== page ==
While the Australian authorities have bent over backwards to explain their analysis of the Inmarsat data and how it lead them to define the seabed search area, they have been completely silent on the topic of biofouling (except to say that it exists). I wonder if it is because, like the French investigators who were unable to reconcile how high the flaperon floated in the water, they are stumped by inconsistencies in their data.
Australian officials have stated that they will release a comprehensive report on their findings after the seabed search is finished. Given that the last ship, the Fugro Equator, has now started its final stretch at sea, and the last mission lasted about six weeks, the search will likely be wrapped up by the end of January. Hopefully we will have some answers soon after that.
133 thoughts on “The Flaperon’s Path to Réunion”
I saw your comment only now. Been dressing the Christmas tree. Yes I agree De Deckker’s (own) formulations need to be weighed and taken for what they are. I was in a mood, a bit saddened by how things are. I don’t know if ATSB didn’t let oceonagrapers and marine life specialists on their Arc, but I got the general impression they are underachieveing. Let’s put our hopes to that the journalist and the scholar can shake down some attention. And that our sour faces can make them all get at the tasks. But perhaps they need more time deliberating.
A Merry Christmas / God Jul to you and Ami.
Sorry, as I said before I don’t have my day.. messing up things..
It’s indeed Richard Godfrey who did the writing about Mike Chillit.
@Gator It is good to see that I am not the only analytical chemist elephant in the room.
Re: UAE Flight 425 Perth to Dubai 8-March-2014
I don’t know if anyone has talked about UAE425 which would have passed over the 7th arc about the same time as MH370.
Assuming I have not made a mistake with FS2004 flight times, here are some key time estimates:
Take Off 22:00 UTC (5:57AM Perth- via FlightStats.com)
Crosses 26.9S (Ianello/Godfrey lat) 23:17 UTC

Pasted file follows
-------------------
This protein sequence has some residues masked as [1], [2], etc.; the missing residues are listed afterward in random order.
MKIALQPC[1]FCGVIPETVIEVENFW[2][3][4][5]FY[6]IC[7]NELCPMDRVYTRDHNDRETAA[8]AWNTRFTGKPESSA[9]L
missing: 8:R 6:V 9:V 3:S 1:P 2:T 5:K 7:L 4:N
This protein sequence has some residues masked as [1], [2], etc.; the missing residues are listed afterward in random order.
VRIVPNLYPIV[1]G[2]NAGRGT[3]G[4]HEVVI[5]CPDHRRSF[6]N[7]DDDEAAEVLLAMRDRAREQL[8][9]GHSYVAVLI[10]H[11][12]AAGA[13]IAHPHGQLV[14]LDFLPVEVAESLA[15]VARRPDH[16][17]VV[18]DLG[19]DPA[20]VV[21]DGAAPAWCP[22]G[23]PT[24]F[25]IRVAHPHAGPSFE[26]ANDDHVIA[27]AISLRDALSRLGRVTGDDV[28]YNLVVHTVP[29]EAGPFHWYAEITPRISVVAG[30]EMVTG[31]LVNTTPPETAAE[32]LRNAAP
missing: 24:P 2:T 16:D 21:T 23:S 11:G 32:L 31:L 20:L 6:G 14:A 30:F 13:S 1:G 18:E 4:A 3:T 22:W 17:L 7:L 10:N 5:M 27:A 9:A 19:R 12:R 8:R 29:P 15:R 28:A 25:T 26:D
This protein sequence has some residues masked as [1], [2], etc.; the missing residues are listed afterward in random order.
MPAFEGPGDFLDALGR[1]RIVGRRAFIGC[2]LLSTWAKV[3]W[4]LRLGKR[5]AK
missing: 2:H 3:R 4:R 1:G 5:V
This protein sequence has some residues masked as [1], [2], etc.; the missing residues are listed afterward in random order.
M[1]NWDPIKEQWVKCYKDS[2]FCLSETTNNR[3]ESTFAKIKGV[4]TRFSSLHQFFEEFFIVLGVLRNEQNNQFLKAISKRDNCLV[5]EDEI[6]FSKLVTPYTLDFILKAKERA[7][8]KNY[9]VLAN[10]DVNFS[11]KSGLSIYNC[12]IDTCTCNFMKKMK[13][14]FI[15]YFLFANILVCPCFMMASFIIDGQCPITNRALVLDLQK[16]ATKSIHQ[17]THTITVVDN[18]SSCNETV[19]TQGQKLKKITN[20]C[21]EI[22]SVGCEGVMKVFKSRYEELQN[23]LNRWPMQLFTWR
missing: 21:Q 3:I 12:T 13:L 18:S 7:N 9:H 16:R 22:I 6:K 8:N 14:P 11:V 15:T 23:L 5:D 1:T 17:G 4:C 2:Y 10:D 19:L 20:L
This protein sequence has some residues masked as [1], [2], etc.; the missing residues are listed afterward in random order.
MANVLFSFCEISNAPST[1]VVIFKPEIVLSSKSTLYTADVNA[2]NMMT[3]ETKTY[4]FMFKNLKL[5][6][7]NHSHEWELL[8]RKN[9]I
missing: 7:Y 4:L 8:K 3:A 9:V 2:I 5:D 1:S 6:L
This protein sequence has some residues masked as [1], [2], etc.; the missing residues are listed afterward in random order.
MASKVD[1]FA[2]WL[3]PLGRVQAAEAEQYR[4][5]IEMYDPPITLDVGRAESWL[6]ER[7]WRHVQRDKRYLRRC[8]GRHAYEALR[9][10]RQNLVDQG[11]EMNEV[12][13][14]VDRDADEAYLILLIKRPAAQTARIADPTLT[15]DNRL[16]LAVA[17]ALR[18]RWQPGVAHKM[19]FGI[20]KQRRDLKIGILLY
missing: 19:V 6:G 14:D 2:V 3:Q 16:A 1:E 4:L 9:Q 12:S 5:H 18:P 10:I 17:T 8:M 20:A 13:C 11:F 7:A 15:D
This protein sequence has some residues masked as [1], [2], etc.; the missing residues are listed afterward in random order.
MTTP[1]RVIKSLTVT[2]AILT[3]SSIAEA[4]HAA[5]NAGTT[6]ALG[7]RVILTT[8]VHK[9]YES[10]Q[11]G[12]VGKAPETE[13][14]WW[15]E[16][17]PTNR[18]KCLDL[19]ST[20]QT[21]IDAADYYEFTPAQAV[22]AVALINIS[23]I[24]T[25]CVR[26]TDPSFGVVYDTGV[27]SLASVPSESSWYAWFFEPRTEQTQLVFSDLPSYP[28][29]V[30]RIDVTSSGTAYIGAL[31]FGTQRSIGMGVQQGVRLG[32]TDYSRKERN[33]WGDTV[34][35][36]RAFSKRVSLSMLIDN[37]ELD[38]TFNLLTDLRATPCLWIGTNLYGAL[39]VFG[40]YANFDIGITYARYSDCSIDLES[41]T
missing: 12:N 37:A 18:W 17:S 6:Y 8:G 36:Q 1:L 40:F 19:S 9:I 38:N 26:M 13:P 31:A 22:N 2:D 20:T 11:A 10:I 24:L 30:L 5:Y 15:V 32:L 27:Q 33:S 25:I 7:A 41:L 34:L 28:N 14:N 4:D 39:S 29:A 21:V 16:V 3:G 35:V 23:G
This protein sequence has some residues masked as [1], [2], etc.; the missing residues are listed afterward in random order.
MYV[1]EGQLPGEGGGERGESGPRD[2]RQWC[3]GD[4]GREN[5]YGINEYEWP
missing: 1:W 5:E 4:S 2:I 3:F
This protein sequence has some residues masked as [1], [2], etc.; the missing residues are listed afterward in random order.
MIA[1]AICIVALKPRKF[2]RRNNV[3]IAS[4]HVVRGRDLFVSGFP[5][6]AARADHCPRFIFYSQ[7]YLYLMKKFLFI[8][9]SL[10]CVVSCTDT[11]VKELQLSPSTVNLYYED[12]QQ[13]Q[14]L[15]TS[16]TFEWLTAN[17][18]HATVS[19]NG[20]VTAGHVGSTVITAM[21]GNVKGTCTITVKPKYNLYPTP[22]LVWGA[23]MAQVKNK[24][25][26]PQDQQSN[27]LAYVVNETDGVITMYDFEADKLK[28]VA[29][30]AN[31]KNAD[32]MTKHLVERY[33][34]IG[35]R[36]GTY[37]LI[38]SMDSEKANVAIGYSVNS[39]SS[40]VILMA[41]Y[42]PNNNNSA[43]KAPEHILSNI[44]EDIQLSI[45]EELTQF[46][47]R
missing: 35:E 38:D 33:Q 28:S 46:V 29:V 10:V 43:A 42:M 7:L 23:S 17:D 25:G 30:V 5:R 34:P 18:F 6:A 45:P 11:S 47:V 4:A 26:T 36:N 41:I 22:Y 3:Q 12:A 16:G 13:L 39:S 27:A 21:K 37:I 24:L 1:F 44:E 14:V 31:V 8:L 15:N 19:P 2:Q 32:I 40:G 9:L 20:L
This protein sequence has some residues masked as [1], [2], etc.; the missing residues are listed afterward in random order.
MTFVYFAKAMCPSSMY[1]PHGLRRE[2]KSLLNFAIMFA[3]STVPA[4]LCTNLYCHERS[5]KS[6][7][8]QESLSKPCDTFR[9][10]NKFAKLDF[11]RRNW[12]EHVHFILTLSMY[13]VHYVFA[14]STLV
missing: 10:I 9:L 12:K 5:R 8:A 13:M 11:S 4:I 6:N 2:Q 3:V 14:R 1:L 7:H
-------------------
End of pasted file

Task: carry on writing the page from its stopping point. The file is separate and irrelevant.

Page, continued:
Crosses 23.5S (Godfrey pin/7th arc) 23:58
So if MH370 was on the Ianello/Godfrey McMurdo path ending at 26.9S, the UAE425 pilots could have a had a good view of MH370 passing in the Sun just to the west. On the other hand, if MH370 was coming down the Godfrey “airport-search” path ending at 23.5S, the UAE pilots could possibly have seen MH370 to the north.
If MH370 was actually coming right down the L894 vector to Perth, as myself and others have previously theorized, then MH370 and UAE425 would have passed over each other shortly before 23:58.
Somebody probably looked at this, because the first MH370 route theory back in March/April 2014 was that MH370 was on the flight path to Perth. There is a Reddit thread on this Perth route idea, but I don’t see reference to UAE425.
It goes without saying my prelim time estimates (above) could be off.
It’s not my day but I have a shot anyway.. These are the dark days before Christmas you know..
There are no reports about any plane flying from Perth to the West or any other direction or plane that saw another plane around that time flying South.
A few years ago I flew from KLIA straight to Perth. Australia was approuched to its most North-Western edge (Exmouth area) and since then we flew along with the coastline visible until Perth.
So nowhere near a flight path MH370 could have taken I assume.
@TBill – good catch on UAE425 as well I had thought the path into the SIO was made not by MH370 but borrowed from this flight and other flights that no longer exist such as a Singapore to Perth. In addition the flyback data could have been generated from that flight from Beijing to Penang. From there it was a patch work of KUL to Dubai and when UAE 425 intersect its the so called “FMT”
To add. On the return flight out of Perth to Bangkok it was about the same.
Flying a long time with the coastline of Western Australia visible almost to its end.
@Jeff I agree that whilst a larger barnacle could provide additional information into the travel of the flaperon, the information gained from the smaller barnacle is very useful. I agree also that the expectation would be that the time period covered by both the large and small barnacle would be reflected similarly in analysis of both barnacles although it may be hard to access the early record due to compression of the ring. I think you have put together a very valuable and novel piece of analysis here. Thank you.